by Alessandra Cardone
ROME, May 9 (Xinhua) -- The U.S. decision to withdraw from the Iran nuclear deal triggered worries among officials and analysts in Italy on Wednesday.
U.S. President Donald Trump made the announcement on Tuesday, specifying that Washington would soon re-impose "the highest level of economic sanctions" on Iran.
In the wake of the U.S. decision, Italy's caretaker Prime Minister Paolo Gentiloni echoed other major European leaders by confirming the soundness of the deal.
"The accord with Iran must be preserved, it contributes to security in the region and restrains nuclear proliferation," Gentiloni tweeted on Tuesday night.
"Italy stands with its European allies in confirming commitments made," he added.
At a press conference a few hours earlier in Rome, EU High Representative for Foreign Affairs Federica Mogherini confirmed that the European Union (EU) would stand by the landmark deal.
The agreement, formally known as the Joint Comprehensive Plan of Action (JCPOA), was signed between Iran and the five permanent members of the United Nations Security Council (China, United States, the UK, France, and Russia) plus the European Union (EU) and Germany in Vienna in 2015.
It froze the Iranian nuclear program in exchange for a gradual normalization of Iran's economic and political relations with the international community, and the end of sanctions.
On Wednesday, all major Italian media outlets have in-depth report over Trump's decision on Iran deal, and in many cases with concerned tones.
"Actually, the first not to abide by the deal have been the U.S., which kept imposing secondary sanctions on European and Western banks providing loans to Iran," senior foreign affairs analyst Alberto Negri wrote on Il Manifesto newspaper.
"As such, the U.S. have prevented the capital flows expected by moderate President Hassan Rouhani from reaching Iran (since the deal was signed)," he added.
This would have helped weaken the Iranian leader and his moderate political line to the benefit of more uncompromising conservative Iranian politicians.
Furthermore, the analyst explained the economic consequences might be equally worrying for Iran, since new U.S. sanctions would likely hit its energy industry.
"Iran's energy industry is the world's fourth largest for oil production, and the second in terms of gas reserves," Negri said.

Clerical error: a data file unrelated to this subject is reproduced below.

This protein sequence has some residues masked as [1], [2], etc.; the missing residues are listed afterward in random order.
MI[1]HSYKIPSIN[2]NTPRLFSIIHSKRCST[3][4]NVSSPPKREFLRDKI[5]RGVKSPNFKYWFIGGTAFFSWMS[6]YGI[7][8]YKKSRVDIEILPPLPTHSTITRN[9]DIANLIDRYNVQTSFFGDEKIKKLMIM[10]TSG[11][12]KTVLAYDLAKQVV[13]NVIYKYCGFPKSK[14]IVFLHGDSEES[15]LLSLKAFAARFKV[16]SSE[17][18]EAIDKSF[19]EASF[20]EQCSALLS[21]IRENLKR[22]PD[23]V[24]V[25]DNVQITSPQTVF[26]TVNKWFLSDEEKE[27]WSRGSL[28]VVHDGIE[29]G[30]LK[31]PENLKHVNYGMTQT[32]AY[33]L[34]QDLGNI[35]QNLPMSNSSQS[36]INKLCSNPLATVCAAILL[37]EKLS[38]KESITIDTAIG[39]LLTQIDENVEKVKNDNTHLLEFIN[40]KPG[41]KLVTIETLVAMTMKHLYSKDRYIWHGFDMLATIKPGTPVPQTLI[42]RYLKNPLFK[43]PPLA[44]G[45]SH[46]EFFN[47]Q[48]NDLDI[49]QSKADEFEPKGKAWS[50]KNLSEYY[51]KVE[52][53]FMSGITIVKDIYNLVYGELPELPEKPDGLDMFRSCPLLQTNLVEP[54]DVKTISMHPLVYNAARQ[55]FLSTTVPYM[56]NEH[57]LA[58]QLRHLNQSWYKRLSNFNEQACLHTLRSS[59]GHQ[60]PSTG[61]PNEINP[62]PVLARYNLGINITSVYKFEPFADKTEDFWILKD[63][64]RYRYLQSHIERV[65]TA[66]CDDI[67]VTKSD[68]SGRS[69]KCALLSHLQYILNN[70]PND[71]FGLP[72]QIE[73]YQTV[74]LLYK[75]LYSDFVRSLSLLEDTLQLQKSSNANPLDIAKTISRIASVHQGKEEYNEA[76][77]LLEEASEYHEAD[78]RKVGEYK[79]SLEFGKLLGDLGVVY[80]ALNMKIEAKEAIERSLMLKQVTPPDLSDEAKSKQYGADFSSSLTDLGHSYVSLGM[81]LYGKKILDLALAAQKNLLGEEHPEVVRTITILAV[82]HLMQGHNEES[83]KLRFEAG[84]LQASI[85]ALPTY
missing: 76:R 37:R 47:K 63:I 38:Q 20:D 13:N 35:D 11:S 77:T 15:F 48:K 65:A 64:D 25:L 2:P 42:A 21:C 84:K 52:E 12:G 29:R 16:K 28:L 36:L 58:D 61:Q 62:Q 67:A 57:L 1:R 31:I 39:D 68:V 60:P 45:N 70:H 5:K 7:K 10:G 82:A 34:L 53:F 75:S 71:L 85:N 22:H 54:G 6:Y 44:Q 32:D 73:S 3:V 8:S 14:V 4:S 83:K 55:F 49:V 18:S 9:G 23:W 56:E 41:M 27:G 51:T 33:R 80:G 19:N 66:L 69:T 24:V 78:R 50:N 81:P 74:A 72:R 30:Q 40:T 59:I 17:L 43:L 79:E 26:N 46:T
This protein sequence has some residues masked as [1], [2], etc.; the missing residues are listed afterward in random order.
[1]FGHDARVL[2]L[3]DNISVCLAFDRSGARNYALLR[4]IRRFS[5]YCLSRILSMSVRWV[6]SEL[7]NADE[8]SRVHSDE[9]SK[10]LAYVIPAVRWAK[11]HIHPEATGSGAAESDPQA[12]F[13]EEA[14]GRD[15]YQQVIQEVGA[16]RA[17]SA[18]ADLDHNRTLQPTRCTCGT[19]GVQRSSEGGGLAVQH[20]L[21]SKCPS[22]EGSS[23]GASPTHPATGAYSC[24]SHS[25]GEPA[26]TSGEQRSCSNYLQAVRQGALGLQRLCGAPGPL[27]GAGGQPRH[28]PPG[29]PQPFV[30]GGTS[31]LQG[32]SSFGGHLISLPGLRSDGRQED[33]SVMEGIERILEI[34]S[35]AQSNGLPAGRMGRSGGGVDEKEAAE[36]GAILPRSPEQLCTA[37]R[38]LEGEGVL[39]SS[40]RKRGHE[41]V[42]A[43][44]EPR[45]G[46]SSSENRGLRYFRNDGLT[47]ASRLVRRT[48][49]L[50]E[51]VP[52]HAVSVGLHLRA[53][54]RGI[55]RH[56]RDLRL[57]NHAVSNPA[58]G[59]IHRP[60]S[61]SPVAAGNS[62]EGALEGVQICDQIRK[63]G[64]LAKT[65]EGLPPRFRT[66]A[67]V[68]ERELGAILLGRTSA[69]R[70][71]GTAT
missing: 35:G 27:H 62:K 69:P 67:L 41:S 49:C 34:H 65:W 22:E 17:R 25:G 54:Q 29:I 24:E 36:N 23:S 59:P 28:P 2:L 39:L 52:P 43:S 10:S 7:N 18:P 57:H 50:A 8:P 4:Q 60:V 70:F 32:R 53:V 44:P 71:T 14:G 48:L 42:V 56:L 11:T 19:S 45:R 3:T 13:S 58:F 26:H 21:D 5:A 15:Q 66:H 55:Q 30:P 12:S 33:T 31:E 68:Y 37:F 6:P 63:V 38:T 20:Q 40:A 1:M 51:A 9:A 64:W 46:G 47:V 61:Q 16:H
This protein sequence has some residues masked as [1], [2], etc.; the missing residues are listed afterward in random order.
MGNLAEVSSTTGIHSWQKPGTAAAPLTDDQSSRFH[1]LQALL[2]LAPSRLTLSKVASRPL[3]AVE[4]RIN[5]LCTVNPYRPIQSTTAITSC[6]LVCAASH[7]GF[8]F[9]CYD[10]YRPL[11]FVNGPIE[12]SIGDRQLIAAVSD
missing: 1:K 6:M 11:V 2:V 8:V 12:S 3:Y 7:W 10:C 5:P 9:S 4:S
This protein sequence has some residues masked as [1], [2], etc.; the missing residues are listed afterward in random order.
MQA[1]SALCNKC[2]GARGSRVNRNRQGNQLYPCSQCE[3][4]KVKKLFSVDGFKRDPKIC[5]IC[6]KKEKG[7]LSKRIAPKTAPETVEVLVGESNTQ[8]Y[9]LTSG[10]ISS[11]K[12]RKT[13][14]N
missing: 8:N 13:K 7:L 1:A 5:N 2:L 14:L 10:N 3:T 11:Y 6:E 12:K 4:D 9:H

"At full capacity, Iran's South Pars gas fields would produce enough to cover Europe's annual consumption. In the U.S. and its allies' plans, this gas must not reach Mediterranean shores."
Italy's leading business daily, Il Sole 24 Ore, also wondered what was to be expected after the U.S. withdrawal from the deal.
"It is a matter of evaluating the many potential collateral effects of this step...not just on Iran, but on economy and companies at the global level," U.S. correspondent Marco Valsania noted.
A bigger question, the analyst added, would be how this major shift of the United States could affect global diplomacy. "Some (observers) believe Trump's turn will be successful, while others fear a new nuclear proliferation and more conflicts."
The current U.S. president would aim at starving and isolating the Iranian government yet again, in order to force it to return to negotiations in weaker conditions, according to the analyst.
"It is an opposite calculation compared to what his predecessor Barack Obama wanted, and the Europeans still aim at today. It will be crucial to see whether Tehran will remain isolated, or Washington," he stressed.
Italy has long-established political and economic ties with Iran, and is its main trading partner within the EU.
According to a recent note by Italy's foreign affairs ministry, bilateral trade largely exceeded 3 billion euros (3.56 billion U.S. dollars) in the first nine months of 2017, increasing in value by more than half compared to the same period of 2016.